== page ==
The reason Oklahoma is such a Conservative state is because we lived for 100 years totally overwhelmed at the ballot box by Democrats. We suffered the constant “more government, more taxes” mantra day after day. In addition, Oklahoma enjoys more than 35 national tribal governments that operate within the state. Individually we know government here. We see the results and, therefore, vote in increasing numbers for limited government and lower taxes – Republican – to provide leftists media columnists a clue.
However, once elected, officials are subject to the propaganda of agencies in defense of their budgets, staff, perks, and power. It is hard to look people in the eye to tell them they are a waste of taxpaying dollars and they need to find a new job elsewhere. Thus it usually takes a controversy or massive corruption as has been reported by Red Dirt Report’s Tim Farley in an ongoing series Tulsa Today is following.
In the latest citing need for improved government efficiency, state Sen. A. J. Griffin filed legislation Tuesday that would dissolve two medical boards and combine them into one as a result of the Oklahoma Medical Board of Licensure and Supervisions crusade against Tulsa surgeon Steven Anagnost. Holy cash cow Batman!
Farley writes, “The proposal would eliminate the Oklahoma Medical Board of Licensure and Supervision and the Oklahoma State Board of Osteopathic Examiners.
Lyle Kelsey, executive director for the state medical board, and Deborah Bruce, executive director for the osteopathic examiners, were unavailable for comment Tuesday.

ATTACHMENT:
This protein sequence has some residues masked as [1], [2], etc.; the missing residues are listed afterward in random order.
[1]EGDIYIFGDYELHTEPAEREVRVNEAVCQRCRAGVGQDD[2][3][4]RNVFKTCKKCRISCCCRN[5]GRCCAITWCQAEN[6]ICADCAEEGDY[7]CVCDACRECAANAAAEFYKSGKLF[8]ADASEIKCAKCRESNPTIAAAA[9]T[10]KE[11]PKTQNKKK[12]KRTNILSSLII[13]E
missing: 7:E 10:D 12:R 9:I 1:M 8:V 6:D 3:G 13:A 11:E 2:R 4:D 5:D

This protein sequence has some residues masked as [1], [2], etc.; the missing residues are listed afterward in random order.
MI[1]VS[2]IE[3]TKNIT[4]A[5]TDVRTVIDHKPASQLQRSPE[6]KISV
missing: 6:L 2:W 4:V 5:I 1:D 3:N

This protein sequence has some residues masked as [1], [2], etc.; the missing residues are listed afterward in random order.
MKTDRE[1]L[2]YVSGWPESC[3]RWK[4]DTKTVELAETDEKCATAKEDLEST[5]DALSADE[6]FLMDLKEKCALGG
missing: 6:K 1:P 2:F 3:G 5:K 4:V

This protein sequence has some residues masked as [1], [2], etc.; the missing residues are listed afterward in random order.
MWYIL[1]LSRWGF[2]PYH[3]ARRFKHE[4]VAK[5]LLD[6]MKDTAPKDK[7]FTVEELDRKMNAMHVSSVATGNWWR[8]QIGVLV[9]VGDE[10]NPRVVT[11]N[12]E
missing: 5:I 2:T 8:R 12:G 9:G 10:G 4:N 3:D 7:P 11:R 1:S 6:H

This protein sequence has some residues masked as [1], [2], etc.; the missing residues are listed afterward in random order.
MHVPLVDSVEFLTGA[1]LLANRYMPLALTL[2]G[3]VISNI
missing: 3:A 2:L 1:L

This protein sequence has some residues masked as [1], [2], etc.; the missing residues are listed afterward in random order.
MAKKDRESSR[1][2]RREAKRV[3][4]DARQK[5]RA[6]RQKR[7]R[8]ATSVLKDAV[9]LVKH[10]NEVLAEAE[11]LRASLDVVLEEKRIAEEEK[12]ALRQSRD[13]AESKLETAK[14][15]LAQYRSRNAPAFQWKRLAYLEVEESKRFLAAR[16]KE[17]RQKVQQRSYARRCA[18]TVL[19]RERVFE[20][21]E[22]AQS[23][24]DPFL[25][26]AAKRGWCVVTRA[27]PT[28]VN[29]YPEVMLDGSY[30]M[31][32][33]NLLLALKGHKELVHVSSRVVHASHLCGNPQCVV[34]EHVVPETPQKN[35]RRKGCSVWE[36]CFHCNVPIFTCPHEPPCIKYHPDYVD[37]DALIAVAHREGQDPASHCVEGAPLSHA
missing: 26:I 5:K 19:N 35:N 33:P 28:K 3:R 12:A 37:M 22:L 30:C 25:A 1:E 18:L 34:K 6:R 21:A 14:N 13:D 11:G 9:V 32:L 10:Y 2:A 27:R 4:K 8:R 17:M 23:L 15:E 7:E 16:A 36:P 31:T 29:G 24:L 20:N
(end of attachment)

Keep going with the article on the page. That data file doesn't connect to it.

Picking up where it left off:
“I’m always interested in legislation that improves government efficiency,” said Griffin, a member of the Senate’s Health and Human Services committee. “I don’t see the difference in DOs and MDs. They perform many of the same functions. There are a lot of specialties in the legal field but only one bar association. It is time to do things differently.”
Griffin (R-Guthrie) acknowledged that a state medical board case involving Tulsa surgeon Steven Anagnost prompted her, in part, to file Senate Bill 279.
“It (Anagnost case) certainly influenced the process,” she said. “There were a number of people on that board who were poised to make money as a result of that investigation. We want to reduce that kind of influence.”
The bill is likely to receive stiff opposition “by folks who want the status quo,” the senator said.
“There are groups that make money off these associations and boards,” Griffin said. “But the real goal is to have the best medical care for the people of Oklahoma. Behind closed doors everyone is willing to say this (bill) is a good idea, but in public they are reluctant to say that because of the influence by groups like the Oklahoma State Medical Association.”
Sen. Rob Standridge (R-Norman), chairman of the Senate Health and Human Services committee, said he’s willing to join the discussion about the controversy at the state medical board and the conflicts of interest that were apparent in the Anagnost case.
“I applaud her (Griffin) for starting the conversation so we can make sense of the whole process,” he said.
Standridge said he attended the September 2014 interim study that addressed problems at the state medical board.
“I listened to both sides and it doesn’t look correct,” he said. “There are conflicts of interest and we should be doing something.”